Rajasthan-Agra-Varanasi by bus and train
Bus and Train is a great and inexpensive way to travel in India. We asked one of our friends and client to write about her experience travelling through Rajasthan, Agra and Varanasi. This blog entry is written by Nicky Millar (for more about who she is, and about her awesome travel/volunteering adventure check out her blog).
3 girls, 12 days and 6 stops—I was on a whirlwind trip! Deciding that we were on a tight budget with money, as well as time, we took on the railways and roads for the duration of this trip, and the train and bus travel was an experience all on its own!
Mumbai to Udaipur by Bus
Starting in the bustling metropolis that is Mumbai, we booked a 14 hour semi-sleeper bus through India Someday to get up to our first stop, Udaipur. In hindsight, probably not the best way to start. That bus raised our expectations far too high! Honestly, from soft leather seats to receiving blankets when it got too chilly, the journey, although long, was a dream (notwithstanding the snoring man behind me of course). The bus was much better than our expectations about travel in india.
As with all bus trips, there was a food and toilet break which was invariably in the middle of nowhere rather than a town (think road + random building + toilet + an ever-present snack shop). We tended to have our own nibbles with us (just because the stop times were a bit inconvenient and we got hungry), but generally the food on offer was good (be prepared for basics as English menus are a true enigma!). If Hungry stick to the simple dal fry and rice and you cannot go wrong. As for the restrooms and toilets, although stinky, were definitely usable.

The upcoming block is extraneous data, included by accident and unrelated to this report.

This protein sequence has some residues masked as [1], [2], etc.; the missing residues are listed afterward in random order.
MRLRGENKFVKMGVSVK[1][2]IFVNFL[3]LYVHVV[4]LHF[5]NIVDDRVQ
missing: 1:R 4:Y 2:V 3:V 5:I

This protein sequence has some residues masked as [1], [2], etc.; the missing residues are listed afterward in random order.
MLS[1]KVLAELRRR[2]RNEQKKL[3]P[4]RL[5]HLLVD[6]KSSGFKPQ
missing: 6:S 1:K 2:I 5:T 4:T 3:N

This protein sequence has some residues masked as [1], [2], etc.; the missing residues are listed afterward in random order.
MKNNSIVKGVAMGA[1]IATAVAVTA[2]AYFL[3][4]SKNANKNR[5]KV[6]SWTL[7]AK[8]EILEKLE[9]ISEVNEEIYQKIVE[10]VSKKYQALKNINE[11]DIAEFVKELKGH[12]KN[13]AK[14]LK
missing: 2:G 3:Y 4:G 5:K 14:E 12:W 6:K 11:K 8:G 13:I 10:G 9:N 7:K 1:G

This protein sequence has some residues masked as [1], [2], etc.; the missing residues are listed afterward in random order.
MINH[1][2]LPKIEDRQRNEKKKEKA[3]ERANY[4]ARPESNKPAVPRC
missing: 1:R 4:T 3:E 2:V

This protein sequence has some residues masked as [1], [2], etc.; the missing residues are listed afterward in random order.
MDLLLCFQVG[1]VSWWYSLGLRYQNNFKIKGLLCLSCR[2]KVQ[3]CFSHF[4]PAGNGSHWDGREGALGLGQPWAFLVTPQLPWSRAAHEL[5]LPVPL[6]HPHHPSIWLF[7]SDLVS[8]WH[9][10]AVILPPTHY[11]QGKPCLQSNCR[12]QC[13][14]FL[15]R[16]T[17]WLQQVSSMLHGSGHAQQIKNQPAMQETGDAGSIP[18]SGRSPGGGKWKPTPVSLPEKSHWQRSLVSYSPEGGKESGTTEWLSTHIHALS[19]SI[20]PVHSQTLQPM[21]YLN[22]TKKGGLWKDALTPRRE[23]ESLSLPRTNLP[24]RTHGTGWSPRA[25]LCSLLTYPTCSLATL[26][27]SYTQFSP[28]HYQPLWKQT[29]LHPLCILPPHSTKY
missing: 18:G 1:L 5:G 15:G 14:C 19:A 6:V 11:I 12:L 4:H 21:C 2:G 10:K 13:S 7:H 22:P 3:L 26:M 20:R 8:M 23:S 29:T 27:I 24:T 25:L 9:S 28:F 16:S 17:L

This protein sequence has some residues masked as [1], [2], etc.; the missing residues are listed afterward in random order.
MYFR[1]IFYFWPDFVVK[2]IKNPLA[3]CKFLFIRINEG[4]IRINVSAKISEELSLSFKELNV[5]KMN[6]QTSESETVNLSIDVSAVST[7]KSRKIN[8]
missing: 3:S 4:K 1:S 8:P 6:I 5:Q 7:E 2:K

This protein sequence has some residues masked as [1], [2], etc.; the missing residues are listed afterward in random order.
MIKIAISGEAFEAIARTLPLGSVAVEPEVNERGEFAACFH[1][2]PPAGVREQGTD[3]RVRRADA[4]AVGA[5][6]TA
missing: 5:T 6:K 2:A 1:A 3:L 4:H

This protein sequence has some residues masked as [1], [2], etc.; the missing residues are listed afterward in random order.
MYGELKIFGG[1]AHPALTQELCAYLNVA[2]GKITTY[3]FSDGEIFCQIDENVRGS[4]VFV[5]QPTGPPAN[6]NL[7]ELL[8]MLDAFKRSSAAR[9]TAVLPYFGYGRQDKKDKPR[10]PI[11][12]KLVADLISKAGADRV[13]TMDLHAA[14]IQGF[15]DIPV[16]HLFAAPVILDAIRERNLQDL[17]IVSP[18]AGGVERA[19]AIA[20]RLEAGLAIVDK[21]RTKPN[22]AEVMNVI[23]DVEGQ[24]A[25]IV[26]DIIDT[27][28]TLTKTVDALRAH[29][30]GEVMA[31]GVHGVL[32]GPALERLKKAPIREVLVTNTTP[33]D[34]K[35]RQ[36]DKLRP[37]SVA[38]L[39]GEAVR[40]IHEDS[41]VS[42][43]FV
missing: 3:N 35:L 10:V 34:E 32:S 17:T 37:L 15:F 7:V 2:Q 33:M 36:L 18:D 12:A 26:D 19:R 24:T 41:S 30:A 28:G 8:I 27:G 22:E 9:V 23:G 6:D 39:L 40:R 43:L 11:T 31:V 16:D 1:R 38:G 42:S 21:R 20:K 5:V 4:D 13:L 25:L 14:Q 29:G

Udaipur to Jodhpur by bus
Next was a bus to Jodhpur, this trip from Udaipur was by far the worst (even though it appeared to be a “private company”) as we were plonked right in the back and bounced around for nearly 10 hours as it was delayed (through its own insistence of stopping at every junction to try and get more passengers, despite already being double booked for most seats)! It is with this journey in mind that I will divulge the greatest lessons learned when it comes to bus travel: 1) try book in advance so as to have the luxury of more options, and in the same vein 2) always ask for a seat in the front (the ever-blasting horn may be louder, but your butt will thank you immensely. Let’s just say that the bus’ suspension is not its strongest selling point). The best option though is to travel here by Car, of course a little more expensive but after the long and tiring journey the few more dollars would have felt worth it!! (check out this blog on car travel)
Jodhpur to Jaisalmer by bus